• Sat
  • Aug 23, 2014
  • Updated: 1:47am

Throwing down the gauntlet

PUBLISHED : Sunday, 24 July, 2011, 12:00am
UPDATED : Sunday, 24 July, 2011, 12:00am

As the chief executive race hots up, with Rita Fan Hsu Lai-tai, a former president of the Legislative Council, dropping strong hints that she is contemplating a run, the mainland official responsible for Hong Kong affairs took the opportunity of a visit by a delegation of pro-Beijing trade unionists on July 11 to spell out the criteria for the next chief executive of Hong Kong.

For all those avidly watching the race, the pronouncements of Wang Guangya deserve careful examination.

It is no accident that on July 12, Hong Kong's Wen Wei Po, Beijing's de facto mouthpiece, ran an editorial elaborating on Wang's remarks, stressing that his remarks were 'not casual talk' but a 'purposive' view based on the summary of Hong Kong's '14 years of experience after the reunification'. The Wen Wei Po editorial was reproduced in part by the English-language China Daily, indicating clearly that a deliberate and well-orchestrated effort was being made to explain to the Hong Kong people, including all the chief executive hopefuls, what the central authorities require of the new chief.

The three criteria - love of the country and of Hong Kong, a very high capacity for governance, and broad acceptability by the people of Hong Kong - are nothing new. In 2007, when Jia Qinglin, chairman of the National Committee of the Chinese People's Political Consultative Committee, met a delegation of Hong Kong compatriots, he made similar points: the chief executive of Hong Kong needs to meet three criteria - love of the country and of Hong Kong, support for the Basic Law, and the capacity to govern.

An important difference this time round is that the 'capacity for governance' has been elevated to a 'very high capacity for governance'. This, along with elaboration by Wen Wei Po that 'love of the country and of Hong Kong is the precondition, capacity for governance is the key, while social acceptability is the foundation', suggests that Beijing has come to recognise that the key attributes are the ability to lead and broad acceptability to the people.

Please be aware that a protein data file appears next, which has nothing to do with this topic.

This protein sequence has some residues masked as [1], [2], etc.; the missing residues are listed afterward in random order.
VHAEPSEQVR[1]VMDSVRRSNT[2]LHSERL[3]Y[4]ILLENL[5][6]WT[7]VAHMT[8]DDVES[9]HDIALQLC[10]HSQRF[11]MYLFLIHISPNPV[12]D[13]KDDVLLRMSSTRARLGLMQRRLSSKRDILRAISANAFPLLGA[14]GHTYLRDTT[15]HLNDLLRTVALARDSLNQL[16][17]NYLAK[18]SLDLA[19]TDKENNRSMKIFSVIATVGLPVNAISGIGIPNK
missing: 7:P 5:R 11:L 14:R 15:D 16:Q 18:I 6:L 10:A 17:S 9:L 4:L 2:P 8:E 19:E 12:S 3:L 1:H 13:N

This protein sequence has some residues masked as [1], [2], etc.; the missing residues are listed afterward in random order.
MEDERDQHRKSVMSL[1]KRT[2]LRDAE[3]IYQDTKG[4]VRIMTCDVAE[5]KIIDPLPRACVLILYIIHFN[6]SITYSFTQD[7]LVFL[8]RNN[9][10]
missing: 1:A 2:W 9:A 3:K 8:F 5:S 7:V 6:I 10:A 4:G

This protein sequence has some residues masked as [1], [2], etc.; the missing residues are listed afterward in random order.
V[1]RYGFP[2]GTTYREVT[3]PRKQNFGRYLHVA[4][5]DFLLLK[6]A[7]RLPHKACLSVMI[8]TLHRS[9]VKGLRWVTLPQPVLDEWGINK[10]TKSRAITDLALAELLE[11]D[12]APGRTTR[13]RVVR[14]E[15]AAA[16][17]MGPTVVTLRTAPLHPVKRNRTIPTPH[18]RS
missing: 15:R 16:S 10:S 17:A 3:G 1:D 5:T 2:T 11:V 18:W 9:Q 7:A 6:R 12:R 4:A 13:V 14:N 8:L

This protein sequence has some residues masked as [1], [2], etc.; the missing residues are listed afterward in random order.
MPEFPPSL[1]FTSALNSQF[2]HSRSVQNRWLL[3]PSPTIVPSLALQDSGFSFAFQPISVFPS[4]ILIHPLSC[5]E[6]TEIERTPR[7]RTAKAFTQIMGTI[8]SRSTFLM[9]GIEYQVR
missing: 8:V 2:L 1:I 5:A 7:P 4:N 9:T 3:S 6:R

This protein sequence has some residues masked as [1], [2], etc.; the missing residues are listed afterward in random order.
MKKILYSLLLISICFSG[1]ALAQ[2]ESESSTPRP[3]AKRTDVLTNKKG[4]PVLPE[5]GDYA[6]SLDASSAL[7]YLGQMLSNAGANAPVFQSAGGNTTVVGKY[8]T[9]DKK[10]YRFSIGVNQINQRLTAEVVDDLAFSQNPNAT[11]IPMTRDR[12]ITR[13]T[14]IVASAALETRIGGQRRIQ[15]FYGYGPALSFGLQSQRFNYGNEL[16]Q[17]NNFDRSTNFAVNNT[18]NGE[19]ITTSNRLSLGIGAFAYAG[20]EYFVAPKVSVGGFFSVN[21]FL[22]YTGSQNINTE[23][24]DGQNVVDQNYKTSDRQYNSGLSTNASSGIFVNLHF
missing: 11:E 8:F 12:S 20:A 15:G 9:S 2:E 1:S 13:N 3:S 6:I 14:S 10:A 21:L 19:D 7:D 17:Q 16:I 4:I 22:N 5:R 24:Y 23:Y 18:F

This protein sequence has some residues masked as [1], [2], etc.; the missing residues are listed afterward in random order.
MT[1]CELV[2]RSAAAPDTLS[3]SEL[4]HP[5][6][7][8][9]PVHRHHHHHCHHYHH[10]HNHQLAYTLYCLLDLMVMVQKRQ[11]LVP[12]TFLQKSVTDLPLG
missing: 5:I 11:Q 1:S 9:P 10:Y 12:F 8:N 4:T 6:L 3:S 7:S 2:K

This is hardly surprising, as it is inconceivable that any chief executive candidate would profess to be anything but patriotic. This leaves the capacity for governance and public acceptability the key differentiating qualities. The closing paragraphs of the China Daily commentary, translated from the Wen Wei Po editorial, lend weight to this view. 'The capacity to govern is the key quality expected of the chief executive by the central government as well as by the Hong Kong society simply because the job is extremely difficult,' it says.

It would seem that the papers, or the Beijing officials speaking behind them, share the same insight as this column has been endeavouring to impress on its readers: as the editorial put it, 'As for broad social acceptance, it is much harder to sustain popular support during one's term in office as chief executive than to gain it in the election process. That will depend on how well the job is done.'

Another of Wang's remarks worth our reflection is his comment that Hong Kong's chief is a 'representative figure'. As someone who loves the country and Hong Kong, he or she ought to be an epochal figure simultaneously representative of the country and of the very special personality of Hong Kong.

Given the 'purposive' nature of Wang's remarks, the inevitable questions are: what is the purpose of these explanations that are nothing short of a carefully crafted policy statement? Is there any hidden agenda other than clarifying to Hong Kong people Beijing's expectations of the new chief?

I would suggest that one of Beijing's purposes is to screen out some, if not all, of the current, 'hot' candidates by making clear its tough requirements. Note what Wen Wei Po and China Daily say of the three criteria: 'The three principles form an organic condition that must be met completely.'

Beijing has no doubt noted that the increasingly wobbly performance of Chief Secretary Henry Tang Ying-yen, long presumed heir apparent, has led more opportunists to enter the fray to try their luck.

Fan enjoys high popularity ratings. But as she herself repeatedly acknowledges, her age, health and lack of hands-on government experience are grave drawbacks.

Leung Chun-ying, the Executive Council convenor, continues to try very hard. But his popularity ratings remain low by all accounts. Like Fan, he lacks hands-on government experience. Despite his frequent attempts to distance himself from the current administration, he can hardly avoid taking some responsibility for its poor performance; he must own up, too, to the fact that he has not been able to exert any real influence on policymaking in Hong Kong despite his high position.

As for Tang, as the second-in-command he can arguably beat his rivals in government experience. But his repeated gaffes, his clear lack of political acumen and communication skills, his plummeting popularity and his habitual avoidance of tough issues hardly provide convincing evidence for a 'very high capacity for governance'.

So the intriguing question, and one that stands out, is: does Bejing wish to disqualify one, two, or all three of the so-called front runners?

While diehard kingmakers and timeservers continue to sing the praises of the three, there should be no lack of smart Hongkongers who can read between the lines and draw their own conclusions.

Regina Ip Lau Suk-yee is a legislator and chair of the New People's Party

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